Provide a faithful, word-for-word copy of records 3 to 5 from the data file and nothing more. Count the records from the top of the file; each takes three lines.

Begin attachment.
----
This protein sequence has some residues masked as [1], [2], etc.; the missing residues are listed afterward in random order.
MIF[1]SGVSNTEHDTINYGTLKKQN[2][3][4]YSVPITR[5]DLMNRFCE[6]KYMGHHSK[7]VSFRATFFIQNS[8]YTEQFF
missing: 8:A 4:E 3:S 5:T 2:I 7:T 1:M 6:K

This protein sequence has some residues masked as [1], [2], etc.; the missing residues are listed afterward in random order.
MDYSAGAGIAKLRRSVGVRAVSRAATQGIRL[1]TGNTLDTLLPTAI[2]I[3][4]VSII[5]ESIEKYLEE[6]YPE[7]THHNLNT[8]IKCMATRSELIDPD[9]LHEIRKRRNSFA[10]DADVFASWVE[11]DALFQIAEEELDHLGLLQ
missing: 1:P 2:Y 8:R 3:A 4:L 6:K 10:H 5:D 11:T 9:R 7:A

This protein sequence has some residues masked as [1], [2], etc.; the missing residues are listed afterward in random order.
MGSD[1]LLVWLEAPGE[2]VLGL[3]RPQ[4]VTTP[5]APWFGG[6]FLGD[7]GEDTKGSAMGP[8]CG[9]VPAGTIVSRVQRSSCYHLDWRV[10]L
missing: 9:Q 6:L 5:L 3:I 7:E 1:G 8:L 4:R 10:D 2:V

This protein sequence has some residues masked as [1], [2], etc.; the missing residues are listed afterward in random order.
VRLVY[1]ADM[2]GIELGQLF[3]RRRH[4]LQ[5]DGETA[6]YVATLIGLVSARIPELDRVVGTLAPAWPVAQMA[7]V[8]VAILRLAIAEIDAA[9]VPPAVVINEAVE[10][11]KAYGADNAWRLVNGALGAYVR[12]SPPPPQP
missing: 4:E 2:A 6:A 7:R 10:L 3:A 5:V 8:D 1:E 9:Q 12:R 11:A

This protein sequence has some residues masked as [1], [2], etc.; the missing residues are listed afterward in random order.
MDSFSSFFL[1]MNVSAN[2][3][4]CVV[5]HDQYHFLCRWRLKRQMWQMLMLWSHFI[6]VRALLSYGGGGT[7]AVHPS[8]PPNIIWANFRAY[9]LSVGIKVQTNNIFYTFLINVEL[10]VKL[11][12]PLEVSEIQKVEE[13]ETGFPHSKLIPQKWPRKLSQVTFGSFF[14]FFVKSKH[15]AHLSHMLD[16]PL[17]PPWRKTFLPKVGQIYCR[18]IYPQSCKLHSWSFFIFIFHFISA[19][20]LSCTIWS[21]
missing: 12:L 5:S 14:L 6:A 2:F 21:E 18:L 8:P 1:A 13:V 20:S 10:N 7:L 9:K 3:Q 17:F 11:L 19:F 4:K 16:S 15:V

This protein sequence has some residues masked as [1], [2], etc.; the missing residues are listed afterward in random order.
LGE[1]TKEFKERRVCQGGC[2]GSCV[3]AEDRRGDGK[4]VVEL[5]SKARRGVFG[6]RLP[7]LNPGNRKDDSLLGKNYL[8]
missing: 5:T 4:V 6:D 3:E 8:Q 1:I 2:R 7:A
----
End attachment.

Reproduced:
This protein sequence has some residues masked as [1], [2], etc.; the missing residues are listed afterward in random order.
MGSD[1]LLVWLEAPGE[2]VLGL[3]RPQ[4]VTTP[5]APWFGG[6]FLGD[7]GEDTKGSAMGP[8]CG[9]VPAGTIVSRVQRSSCYHLDWRV[10]L
missing: 9:Q 6:L 5:L 3:I 7:E 1:G 8:L 4:R 10:D 2:V

This protein sequence has some residues masked as [1], [2], etc.; the missing residues are listed afterward in random order.
VRLVY[1]ADM[2]GIELGQLF[3]RRRH[4]LQ[5]DGETA[6]YVATLIGLVSARIPELDRVVGTLAPAWPVAQMA[7]V[8]VAILRLAIAEIDAA[9]VPPAVVINEAVE[10][11]KAYGADNAWRLVNGALGAYVR[12]SPPPPQP
missing: 4:E 2:A 6:A 7:R 10:L 3:A 5:V 8:D 1:E 9:Q 12:R 11:A

This protein sequence has some residues masked as [1], [2], etc.; the missing residues are listed afterward in random order.
MDSFSSFFL[1]MNVSAN[2][3][4]CVV[5]HDQYHFLCRWRLKRQMWQMLMLWSHFI[6]VRALLSYGGGGT[7]AVHPS[8]PPNIIWANFRAY[9]LSVGIKVQTNNIFYTFLINVEL[10]VKL[11][12]PLEVSEIQKVEE[13]ETGFPHSKLIPQKWPRKLSQVTFGSFF[14]FFVKSKH[15]AHLSHMLD[16]PL[17]PPWRKTFLPKVGQIYCR[18]IYPQSCKLHSWSFFIFIFHFISA[19][20]LSCTIWS[21]
missing: 12:L 5:S 14:L 6:A 2:F 21:E 18:L 8:P 1:A 13:V 20:S 10:N 7:L 9:K 3:Q 17:F 11:L 19:F 4:K 16:S 15:V